Help Stop State-Sponsored Suicide
Politicians in Hartford are again considering assisted suicide legislation. The Public Health Committee of the Connecticut General Assembly is considering legalizing a form of suicide in our state commonly referred to as "aid-in-dying" or "physician-assisted suicide". The Committee has raised House Bill 6425 "An Act Concerning Aid in Dying for Terminally Ill Patients".
Modern hospice care and the proper use of pain medications render suicide unnecessary, and we need to be mindful of the threat that a suicide mentality poses to vulnerable people and to people with disabilities
Many people believe that a physician is deeply involved in this process. This not true. The physician orders the mixture of medications, the patient must then consume the deadly cocktail of drugs without assistance, many times without even a physician or nurse present.
We should never allow legislators to establish suicide as a solution to medical issues. Don’t let the state persuade us that it’s dignified for an ill person to sign their own execution order. Don’t let the state create an environment where ill people will feel they have a “responsibility to die”.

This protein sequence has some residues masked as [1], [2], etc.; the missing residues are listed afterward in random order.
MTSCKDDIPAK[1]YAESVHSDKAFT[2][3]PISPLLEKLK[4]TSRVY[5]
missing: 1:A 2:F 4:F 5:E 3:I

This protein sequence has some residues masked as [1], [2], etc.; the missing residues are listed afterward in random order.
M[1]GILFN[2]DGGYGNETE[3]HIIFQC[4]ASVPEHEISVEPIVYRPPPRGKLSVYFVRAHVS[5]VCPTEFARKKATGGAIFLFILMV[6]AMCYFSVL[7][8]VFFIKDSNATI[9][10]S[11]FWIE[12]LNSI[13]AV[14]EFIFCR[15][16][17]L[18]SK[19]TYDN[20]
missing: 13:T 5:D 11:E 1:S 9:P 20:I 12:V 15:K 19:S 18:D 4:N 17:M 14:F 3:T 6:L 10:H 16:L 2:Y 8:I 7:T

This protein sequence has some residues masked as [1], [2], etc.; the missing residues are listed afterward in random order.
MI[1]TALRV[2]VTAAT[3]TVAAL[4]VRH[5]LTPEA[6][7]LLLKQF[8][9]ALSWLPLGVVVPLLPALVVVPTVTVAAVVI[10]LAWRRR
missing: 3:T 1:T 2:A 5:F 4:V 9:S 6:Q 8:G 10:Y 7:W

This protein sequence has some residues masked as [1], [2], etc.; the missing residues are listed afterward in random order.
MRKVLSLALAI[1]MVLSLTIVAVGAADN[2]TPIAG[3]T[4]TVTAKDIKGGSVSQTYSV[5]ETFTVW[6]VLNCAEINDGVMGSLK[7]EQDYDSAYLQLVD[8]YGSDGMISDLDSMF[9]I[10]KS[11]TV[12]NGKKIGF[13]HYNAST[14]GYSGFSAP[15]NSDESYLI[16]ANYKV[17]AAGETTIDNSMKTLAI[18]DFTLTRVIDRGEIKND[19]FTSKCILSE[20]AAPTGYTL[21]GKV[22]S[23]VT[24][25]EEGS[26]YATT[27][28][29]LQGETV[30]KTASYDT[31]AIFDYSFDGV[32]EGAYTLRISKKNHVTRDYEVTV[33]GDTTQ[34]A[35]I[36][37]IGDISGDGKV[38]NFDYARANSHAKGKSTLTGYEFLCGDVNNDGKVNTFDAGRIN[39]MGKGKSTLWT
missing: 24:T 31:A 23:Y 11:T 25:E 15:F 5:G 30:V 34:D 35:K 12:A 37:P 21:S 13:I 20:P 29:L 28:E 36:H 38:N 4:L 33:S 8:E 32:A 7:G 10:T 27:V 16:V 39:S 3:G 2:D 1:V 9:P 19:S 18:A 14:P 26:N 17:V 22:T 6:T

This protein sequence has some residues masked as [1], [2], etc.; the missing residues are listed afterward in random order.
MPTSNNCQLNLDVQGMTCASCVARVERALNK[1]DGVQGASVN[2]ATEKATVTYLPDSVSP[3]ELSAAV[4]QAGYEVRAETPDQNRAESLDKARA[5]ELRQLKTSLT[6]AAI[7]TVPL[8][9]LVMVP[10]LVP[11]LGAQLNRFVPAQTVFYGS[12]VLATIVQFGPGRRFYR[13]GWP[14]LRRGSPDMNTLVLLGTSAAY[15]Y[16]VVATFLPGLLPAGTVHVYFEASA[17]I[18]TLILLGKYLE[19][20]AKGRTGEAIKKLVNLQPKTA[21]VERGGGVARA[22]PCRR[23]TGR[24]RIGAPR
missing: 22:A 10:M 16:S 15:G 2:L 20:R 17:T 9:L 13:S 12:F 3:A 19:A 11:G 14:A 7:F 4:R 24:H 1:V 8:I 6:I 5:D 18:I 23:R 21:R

Catholic teaching condemns physician-assisted suicide because it, like murder, involves taking an innocent human life:
Suicide is always as morally objectionable as murder. The Church's tradition has always rejected it as a gravely evil choice: To concur with the intention of another person to commit suicide and to help in carrying it out through so-called "assisted suicide" means to cooperate in, and at times to be the actual perpetrator of, an injustice which can never be excused, even if it is requested. Saint Augustine writes that "it is never licit to kill another: even if he should wish it.” True "compassion" leads to sharing another's pain; it does not kill the person whose suffering we cannot bear. (John Paul II, The Gospel of Life, no. 66).
Please go to the website below, read more on the issue and then sign the petition to stop the legalization of assisted suicide in Connecticut
Connecticut Catholic Public Affairs Conference